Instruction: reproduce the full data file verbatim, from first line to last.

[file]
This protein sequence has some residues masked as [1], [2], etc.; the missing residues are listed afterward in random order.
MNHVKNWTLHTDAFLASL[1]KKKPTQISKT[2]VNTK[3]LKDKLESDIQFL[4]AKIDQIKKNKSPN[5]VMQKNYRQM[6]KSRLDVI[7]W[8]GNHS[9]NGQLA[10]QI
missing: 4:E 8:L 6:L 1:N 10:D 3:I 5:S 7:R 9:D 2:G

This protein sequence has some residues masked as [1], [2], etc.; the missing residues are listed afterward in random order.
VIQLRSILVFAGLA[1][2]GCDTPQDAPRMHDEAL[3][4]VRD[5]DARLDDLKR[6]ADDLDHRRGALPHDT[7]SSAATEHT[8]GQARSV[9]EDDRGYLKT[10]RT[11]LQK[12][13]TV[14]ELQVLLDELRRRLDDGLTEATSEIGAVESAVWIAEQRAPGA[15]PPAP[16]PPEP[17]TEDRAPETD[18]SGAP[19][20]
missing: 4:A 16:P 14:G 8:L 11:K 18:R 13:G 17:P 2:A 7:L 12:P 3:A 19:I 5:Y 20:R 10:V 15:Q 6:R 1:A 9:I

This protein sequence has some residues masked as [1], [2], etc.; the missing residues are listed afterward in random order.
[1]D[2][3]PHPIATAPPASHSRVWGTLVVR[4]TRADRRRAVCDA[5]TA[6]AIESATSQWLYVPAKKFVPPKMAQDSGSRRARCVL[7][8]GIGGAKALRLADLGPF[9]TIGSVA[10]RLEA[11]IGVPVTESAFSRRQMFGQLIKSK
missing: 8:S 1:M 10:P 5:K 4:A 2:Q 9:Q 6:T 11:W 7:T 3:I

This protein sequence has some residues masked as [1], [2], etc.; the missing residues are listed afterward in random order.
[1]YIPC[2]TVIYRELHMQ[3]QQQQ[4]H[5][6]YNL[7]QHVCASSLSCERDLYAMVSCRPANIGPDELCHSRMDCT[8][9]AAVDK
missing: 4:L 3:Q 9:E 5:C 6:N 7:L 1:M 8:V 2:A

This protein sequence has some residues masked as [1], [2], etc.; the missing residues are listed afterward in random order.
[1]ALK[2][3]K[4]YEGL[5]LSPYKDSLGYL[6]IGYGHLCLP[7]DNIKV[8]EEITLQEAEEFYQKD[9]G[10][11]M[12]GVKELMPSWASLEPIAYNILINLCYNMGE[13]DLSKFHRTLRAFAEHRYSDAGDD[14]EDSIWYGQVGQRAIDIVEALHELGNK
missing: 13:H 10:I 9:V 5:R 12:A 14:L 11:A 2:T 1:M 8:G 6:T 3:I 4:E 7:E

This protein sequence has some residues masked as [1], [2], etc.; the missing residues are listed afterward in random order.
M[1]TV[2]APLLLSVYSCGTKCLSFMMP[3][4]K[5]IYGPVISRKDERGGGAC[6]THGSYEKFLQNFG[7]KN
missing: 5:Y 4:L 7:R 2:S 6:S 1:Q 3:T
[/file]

This protein sequence has some residues masked as [1], [2], etc.; the missing residues are listed afterward in random order.
MNHVKNWTLHTDAFLASL[1]KKKPTQISKT[2]VNTK[3]LKDKLESDIQFL[4]AKIDQIKKNKSPN[5]VMQKNYRQM[6]KSRLDVI[7]W[8]GNHS[9]NGQLA[10]QI
missing: 4:E 8:L 6:L 1:N 10:D 3:I 5:S 7:R 9:D 2:G

This protein sequence has some residues masked as [1], [2], etc.; the missing residues are listed afterward in random order.
VIQLRSILVFAGLA[1][2]GCDTPQDAPRMHDEAL[3][4]VRD[5]DARLDDLKR[6]ADDLDHRRGALPHDT[7]SSAATEHT[8]GQARSV[9]EDDRGYLKT[10]RT[11]LQK[12][13]TV[14]ELQVLLDELRRRLDDGLTEATSEIGAVESAVWIAEQRAPGA[15]PPAP[16]PPEP[17]TEDRAPETD[18]SGAP[19][20]
missing: 4:A 16:P 14:G 8:L 11:K 18:R 13:G 17:P 2:A 7:L 12:P 3:A 19:I 5:Y 20:R 10:V 15:Q 6:R 1:A 9:I

This protein sequence has some residues masked as [1], [2], etc.; the missing residues are listed afterward in random order.
[1]D[2][3]PHPIATAPPASHSRVWGTLVVR[4]TRADRRRAVCDA[5]TA[6]AIESATSQWLYVPAKKFVPPKMAQDSGSRRARCVL[7][8]GIGGAKALRLADLGPF[9]TIGSVA[10]RLEA[11]IGVPVTESAFSRRQMFGQLIKSK
missing: 8:S 1:M 10:P 5:K 4:A 2:Q 9:Q 6:T 11:W 7:T 3:I

This protein sequence has some residues masked as [1], [2], etc.; the missing residues are listed afterward in random order.
[1]YIPC[2]TVIYRELHMQ[3]QQQQ[4]H[5][6]YNL[7]QHVCASSLSCERDLYAMVSCRPANIGPDELCHSRMDCT[8][9]AAVDK
missing: 4:L 3:Q 9:E 5:C 6:N 7:L 1:M 8:V 2:A

This protein sequence has some residues masked as [1], [2], etc.; the missing residues are listed afterward in random order.
[1]ALK[2][3]K[4]YEGL[5]LSPYKDSLGYL[6]IGYGHLCLP[7]DNIKV[8]EEITLQEAEEFYQKD[9]G[10][11]M[12]GVKELMPSWASLEPIAYNILINLCYNMGE[13]DLSKFHRTLRAFAEHRYSDAGDD[14]EDSIWYGQVGQRAIDIVEALHELGNK
missing: 13:H 10:I 9:V 5:R 12:A 14:L 11:A 2:T 1:M 8:G 6:T 3:I 4:E 7:E

This protein sequence has some residues masked as [1], [2], etc.; the missing residues are listed afterward in random order.
M[1]TV[2]APLLLSVYSCGTKCLSFMMP[3][4]K[5]IYGPVISRKDERGGGAC[6]THGSYEKFLQNFG[7]KN
missing: 5:Y 4:L 7:R 2:S 6:S 1:Q 3:T